Is this a silly idea? I really don’t know. It’s a hunch to me that maybe if we could search in communities or “hunt in packs” then maybe we could do some extraordinary things – together. How does one do this? I’m not totally clear, yet have my own ideas here.

    Why mention the above at all? Shameless self-promotion this is not. I’m just sharing an idea on an open forum for what that may be worth. And this is done in light of what Google is now offering us. Search Bookmarks.

    Thanks for your blog posting, John.


  7. I agree with Optimera. The black hats will find a way to game this, creating tremendous disadvantages for anyone who tries to compete with them.

  8. Search is about instant gratification.

    Jeff: Some searches are. Some searches are not. Suppose you’re searching for a house to buy. Suppose you’re trying to find as much information as possible about digital cameras, to know which one to buy. Those searches are all about process, context, and amount of information. Not about instant gratification.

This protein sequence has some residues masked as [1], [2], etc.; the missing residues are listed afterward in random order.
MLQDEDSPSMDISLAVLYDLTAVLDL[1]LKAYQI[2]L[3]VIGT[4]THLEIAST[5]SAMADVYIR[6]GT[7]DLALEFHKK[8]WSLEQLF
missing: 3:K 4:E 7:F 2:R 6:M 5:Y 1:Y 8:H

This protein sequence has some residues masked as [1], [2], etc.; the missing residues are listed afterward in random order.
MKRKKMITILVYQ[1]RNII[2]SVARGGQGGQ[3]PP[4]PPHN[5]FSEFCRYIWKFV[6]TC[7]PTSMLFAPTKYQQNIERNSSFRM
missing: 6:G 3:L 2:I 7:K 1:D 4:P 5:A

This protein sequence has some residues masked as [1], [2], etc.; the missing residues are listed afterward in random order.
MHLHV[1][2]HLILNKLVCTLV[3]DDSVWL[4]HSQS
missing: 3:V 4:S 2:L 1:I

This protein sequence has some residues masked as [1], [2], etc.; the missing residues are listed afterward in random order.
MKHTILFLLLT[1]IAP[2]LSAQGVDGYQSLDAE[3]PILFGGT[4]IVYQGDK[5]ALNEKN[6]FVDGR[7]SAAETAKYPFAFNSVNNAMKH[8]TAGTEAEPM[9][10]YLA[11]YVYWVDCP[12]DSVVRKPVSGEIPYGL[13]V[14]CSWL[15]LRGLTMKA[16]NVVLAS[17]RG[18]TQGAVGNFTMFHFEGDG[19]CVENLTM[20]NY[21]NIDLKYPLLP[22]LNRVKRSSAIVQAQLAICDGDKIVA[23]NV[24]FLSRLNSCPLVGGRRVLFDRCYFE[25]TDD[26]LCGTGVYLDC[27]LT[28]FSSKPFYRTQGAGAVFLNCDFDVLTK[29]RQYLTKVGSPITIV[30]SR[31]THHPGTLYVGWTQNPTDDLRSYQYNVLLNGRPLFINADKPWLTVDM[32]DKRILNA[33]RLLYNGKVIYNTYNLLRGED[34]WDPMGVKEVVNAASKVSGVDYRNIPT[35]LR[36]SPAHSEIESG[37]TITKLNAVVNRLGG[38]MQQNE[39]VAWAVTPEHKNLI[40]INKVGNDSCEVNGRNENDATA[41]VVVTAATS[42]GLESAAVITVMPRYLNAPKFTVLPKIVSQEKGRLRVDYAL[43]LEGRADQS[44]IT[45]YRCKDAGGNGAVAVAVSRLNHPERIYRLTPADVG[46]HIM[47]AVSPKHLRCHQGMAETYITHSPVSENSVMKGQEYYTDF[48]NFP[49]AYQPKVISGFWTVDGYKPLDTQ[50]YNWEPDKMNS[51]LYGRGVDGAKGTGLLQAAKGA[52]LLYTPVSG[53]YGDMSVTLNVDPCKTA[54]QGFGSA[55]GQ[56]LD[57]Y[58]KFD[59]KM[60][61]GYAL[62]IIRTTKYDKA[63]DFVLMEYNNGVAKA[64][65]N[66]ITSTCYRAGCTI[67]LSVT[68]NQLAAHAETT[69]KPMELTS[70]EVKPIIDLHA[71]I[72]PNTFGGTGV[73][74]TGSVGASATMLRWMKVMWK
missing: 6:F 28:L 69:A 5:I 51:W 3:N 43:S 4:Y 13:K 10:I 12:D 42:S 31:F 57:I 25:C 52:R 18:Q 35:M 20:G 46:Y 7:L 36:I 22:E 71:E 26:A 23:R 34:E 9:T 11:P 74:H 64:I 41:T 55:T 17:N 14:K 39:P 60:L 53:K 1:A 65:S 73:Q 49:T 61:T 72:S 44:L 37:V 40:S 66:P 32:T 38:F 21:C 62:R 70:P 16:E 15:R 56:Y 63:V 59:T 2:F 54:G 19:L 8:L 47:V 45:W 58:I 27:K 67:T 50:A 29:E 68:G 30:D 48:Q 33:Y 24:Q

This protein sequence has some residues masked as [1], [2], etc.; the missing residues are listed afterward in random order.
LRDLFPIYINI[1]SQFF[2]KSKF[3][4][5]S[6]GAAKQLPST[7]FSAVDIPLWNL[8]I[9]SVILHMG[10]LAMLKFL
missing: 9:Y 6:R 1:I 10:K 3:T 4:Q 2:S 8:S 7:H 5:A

On the other hand, if you’re just looking up the correct syntax for some API call, then yes, it’s about instant gratification — you just want to see that API.

    Or do you not see the difference between looking up API syntax, and looking for a house to buy?

  9. I’m with Jeff – a la instant gratification. If I am looking for a house or a digital camera, I don’t intend to spend a lot of time on the Google SERPS rearranging things for the next time (do you really believe in repeat searches? after digging around a bunch of organically searched sites, tomorrow I will return and start from square one???). I intend on getting to the site(s) that will help me achieve my aim. There I can find all the content and the “shared insights” and make my own decision. Why do I need a stranger to tell me what she found when I don’t even know what her search intent really was?

    Honestly, why don’t we just close down the Web, and do everything on Google?